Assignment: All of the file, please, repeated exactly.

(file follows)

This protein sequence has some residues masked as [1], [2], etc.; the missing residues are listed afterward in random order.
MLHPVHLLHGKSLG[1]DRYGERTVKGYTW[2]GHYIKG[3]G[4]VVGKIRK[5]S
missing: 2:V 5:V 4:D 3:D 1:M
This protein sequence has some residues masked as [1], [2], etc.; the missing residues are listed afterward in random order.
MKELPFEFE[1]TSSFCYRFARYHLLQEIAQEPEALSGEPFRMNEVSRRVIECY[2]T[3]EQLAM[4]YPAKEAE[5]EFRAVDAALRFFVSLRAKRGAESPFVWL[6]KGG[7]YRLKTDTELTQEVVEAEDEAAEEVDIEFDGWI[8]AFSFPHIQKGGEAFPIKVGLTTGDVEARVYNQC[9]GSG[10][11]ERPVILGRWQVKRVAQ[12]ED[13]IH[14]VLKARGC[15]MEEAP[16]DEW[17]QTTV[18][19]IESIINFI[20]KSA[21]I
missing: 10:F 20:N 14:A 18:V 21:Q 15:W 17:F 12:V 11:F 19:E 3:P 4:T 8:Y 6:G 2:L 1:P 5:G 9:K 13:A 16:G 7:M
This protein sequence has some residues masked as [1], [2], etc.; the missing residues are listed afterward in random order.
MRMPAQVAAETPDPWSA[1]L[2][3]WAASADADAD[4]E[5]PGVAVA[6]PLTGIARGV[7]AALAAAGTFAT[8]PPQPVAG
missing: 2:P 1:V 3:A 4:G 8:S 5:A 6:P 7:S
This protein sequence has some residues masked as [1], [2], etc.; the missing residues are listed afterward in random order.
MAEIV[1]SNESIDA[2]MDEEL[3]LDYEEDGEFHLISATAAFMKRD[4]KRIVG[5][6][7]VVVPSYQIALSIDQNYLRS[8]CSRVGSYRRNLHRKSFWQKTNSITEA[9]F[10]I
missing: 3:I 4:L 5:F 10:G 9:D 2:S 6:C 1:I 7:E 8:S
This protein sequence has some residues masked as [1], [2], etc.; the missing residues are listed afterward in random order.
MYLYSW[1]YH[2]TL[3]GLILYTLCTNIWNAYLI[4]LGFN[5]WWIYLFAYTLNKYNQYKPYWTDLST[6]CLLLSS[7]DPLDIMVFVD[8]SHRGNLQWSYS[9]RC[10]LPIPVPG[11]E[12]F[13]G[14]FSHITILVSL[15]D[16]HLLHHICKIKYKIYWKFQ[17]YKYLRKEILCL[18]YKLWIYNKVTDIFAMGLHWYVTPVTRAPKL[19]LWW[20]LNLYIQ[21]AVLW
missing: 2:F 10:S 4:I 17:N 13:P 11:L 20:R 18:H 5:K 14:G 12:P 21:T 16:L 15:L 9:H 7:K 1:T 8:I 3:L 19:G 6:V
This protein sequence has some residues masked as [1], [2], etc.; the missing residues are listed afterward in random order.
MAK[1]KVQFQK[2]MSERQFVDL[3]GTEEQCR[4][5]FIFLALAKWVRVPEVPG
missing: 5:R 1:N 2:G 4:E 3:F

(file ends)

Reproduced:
This protein sequence has some residues masked as [1], [2], etc.; the missing residues are listed afterward in random order.
MLHPVHLLHGKSLG[1]DRYGERTVKGYTW[2]GHYIKG[3]G[4]VVGKIRK[5]S
missing: 2:V 5:V 4:D 3:D 1:M
This protein sequence has some residues masked as [1], [2], etc.; the missing residues are listed afterward in random order.
MKELPFEFE[1]TSSFCYRFARYHLLQEIAQEPEALSGEPFRMNEVSRRVIECY[2]T[3]EQLAM[4]YPAKEAE[5]EFRAVDAALRFFVSLRAKRGAESPFVWL[6]KGG[7]YRLKTDTELTQEVVEAEDEAAEEVDIEFDGWI[8]AFSFPHIQKGGEAFPIKVGLTTGDVEARVYNQC[9]GSG[10][11]ERPVILGRWQVKRVAQ[12]ED[13]IH[14]VLKARGC[15]MEEAP[16]DEW[17]QTTV[18][19]IESIINFI[20]KSA[21]I
missing: 10:F 20:N 14:A 18:V 21:Q 15:W 17:F 12:V 11:F 19:E 3:P 4:T 8:Y 6:G 2:L 1:P 5:G 9:K 13:A 16:G 7:M
This protein sequence has some residues masked as [1], [2], etc.; the missing residues are listed afterward in random order.
MRMPAQVAAETPDPWSA[1]L[2][3]WAASADADAD[4]E[5]PGVAVA[6]PLTGIARGV[7]AALAAAGTFAT[8]PPQPVAG
missing: 2:P 1:V 3:A 4:G 8:S 5:A 6:P 7:S
This protein sequence has some residues masked as [1], [2], etc.; the missing residues are listed afterward in random order.
MAEIV[1]SNESIDA[2]MDEEL[3]LDYEEDGEFHLISATAAFMKRD[4]KRIVG[5][6][7]VVVPSYQIALSIDQNYLRS[8]CSRVGSYRRNLHRKSFWQKTNSITEA[9]F[10]I
missing: 3:I 4:L 5:F 10:G 9:D 2:S 6:C 1:I 7:E 8:S
This protein sequence has some residues masked as [1], [2], etc.; the missing residues are listed afterward in random order.
MYLYSW[1]YH[2]TL[3]GLILYTLCTNIWNAYLI[4]LGFN[5]WWIYLFAYTLNKYNQYKPYWTDLST[6]CLLLSS[7]DPLDIMVFVD[8]SHRGNLQWSYS[9]RC[10]LPIPVPG[11]E[12]F[13]G[14]FSHITILVSL[15]D[16]HLLHHICKIKYKIYWKFQ[17]YKYLRKEILCL[18]YKLWIYNKVTDIFAMGLHWYVTPVTRAPKL[19]LWW[20]LNLYIQ[21]AVLW
missing: 2:F 10:S 4:I 17:N 13:P 11:L 20:R 18:H 5:K 14:G 12:P 21:T 16:L 15:L 9:H 7:K 1:T 8:I 3:L 19:G 6:V
This protein sequence has some residues masked as [1], [2], etc.; the missing residues are listed afterward in random order.
MAK[1]KVQFQK[2]MSERQFVDL[3]GTEEQCR[4][5]FIFLALAKWVRVPEVPG
missing: 5:R 1:N 2:G 4:E 3:F